Religio Laici, Or a Layman's Faith Background

Religio Laici, Or a Layman's Faith Background

British poet laureate John Dryden lived in a time when religious turmoil and political turmoil were intertwined to the point of confusion. The answer to the question of whether you considered yourself a Catholic or a Protestant had the power to lead you down a very dark road if answered incorrectly. The question of Catholic or Protestant was also a political point of contention, focusing on the very legitimacy of who sat on the throne as monarch of England. As the issues became more turbulent, they spilled over in the world of literature, and John Dryden was the first or only poet to take his pen to composition on the matter.

The appearance in 1682 of Religio Laici; or, A Layman’s Faith coincided with the appearance of plots to assassinate the king. The poem was essentially a literary defense of the Protestant Anglican Church against arguments made by Deists, Catholics and Dissenting opinions. Essentially, Dryden was using Religio Laici to proclaim his support of the Church of England as the one true church of England. At the same time, in true Dryden fashion, the poem also works as sharp satire cutting with precision through what he considered the absolute absence of reason among those who would dissent to the view.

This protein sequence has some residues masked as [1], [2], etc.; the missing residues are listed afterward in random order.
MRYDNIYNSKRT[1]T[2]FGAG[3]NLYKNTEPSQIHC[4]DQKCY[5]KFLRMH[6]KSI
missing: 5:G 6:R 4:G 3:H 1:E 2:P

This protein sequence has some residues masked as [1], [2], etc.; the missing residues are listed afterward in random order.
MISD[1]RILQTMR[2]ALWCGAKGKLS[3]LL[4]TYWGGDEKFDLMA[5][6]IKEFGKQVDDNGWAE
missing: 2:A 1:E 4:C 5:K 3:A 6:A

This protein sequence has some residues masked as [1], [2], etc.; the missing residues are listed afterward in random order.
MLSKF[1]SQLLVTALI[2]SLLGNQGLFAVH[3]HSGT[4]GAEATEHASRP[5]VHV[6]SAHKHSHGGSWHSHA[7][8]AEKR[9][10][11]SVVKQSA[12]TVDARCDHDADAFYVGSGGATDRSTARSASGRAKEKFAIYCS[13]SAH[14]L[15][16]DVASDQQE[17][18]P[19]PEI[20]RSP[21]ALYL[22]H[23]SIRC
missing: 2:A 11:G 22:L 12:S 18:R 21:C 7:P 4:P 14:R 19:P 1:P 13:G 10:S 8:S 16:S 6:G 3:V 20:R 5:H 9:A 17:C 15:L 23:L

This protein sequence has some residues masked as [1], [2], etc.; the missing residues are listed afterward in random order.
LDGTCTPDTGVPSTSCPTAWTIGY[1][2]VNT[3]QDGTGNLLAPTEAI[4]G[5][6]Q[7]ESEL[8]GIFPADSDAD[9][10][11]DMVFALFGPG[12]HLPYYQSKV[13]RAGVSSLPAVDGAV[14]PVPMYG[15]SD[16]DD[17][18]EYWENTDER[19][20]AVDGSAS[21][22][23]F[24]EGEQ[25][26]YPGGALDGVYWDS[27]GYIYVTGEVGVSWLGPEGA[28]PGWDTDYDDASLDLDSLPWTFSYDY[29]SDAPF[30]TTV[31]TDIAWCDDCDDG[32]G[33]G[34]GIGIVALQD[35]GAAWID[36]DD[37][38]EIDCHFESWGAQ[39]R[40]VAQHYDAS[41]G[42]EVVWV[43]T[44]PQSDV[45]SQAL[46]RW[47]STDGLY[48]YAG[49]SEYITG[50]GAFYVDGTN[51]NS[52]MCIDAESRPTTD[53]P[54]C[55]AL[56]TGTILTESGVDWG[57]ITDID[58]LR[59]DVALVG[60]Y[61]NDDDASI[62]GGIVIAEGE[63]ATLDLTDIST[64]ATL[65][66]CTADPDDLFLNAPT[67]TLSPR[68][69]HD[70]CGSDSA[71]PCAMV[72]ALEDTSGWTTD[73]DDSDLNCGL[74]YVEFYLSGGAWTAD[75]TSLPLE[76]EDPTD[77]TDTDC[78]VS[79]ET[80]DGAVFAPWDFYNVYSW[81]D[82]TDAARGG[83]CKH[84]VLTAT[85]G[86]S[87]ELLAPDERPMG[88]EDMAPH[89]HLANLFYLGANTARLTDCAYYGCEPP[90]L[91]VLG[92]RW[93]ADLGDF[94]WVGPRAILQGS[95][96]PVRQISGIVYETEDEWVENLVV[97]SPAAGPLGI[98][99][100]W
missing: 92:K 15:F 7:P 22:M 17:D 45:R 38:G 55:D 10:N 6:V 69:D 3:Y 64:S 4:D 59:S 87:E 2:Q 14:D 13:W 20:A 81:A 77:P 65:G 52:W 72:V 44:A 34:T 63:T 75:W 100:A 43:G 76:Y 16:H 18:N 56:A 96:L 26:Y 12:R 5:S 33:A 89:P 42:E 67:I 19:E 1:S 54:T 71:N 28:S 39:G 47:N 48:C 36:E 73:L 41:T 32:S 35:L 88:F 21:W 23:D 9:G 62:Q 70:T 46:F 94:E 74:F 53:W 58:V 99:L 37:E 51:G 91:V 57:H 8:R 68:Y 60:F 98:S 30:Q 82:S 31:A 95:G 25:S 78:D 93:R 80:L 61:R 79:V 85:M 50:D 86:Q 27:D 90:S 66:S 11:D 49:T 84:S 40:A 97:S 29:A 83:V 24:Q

Religio Laici might have come and gone as little more than a footnote in Dryden’s career had it not been the publication, five years later, of The Hind and the Panther. Two years before—and just three years after writing Religio Laici—Dryden had converted to Catholicism after the ascension of James II to the throne. The position taken in the latter poem seemed to be in direct contradiction to the heartfelt expressions of support of the Protestant cause in the former. What had barely registered in the consciousness of the people when it was originally published was now much more well-known as result of becoming propaganda to be used against him by his enemies.

In 1688 Dryden found himself stuck between a rock and hard place when James II was deposed. Taking the high road, Dryden refused to swear allegiance to the new regime, a choice that cost him his position as poet laureate.

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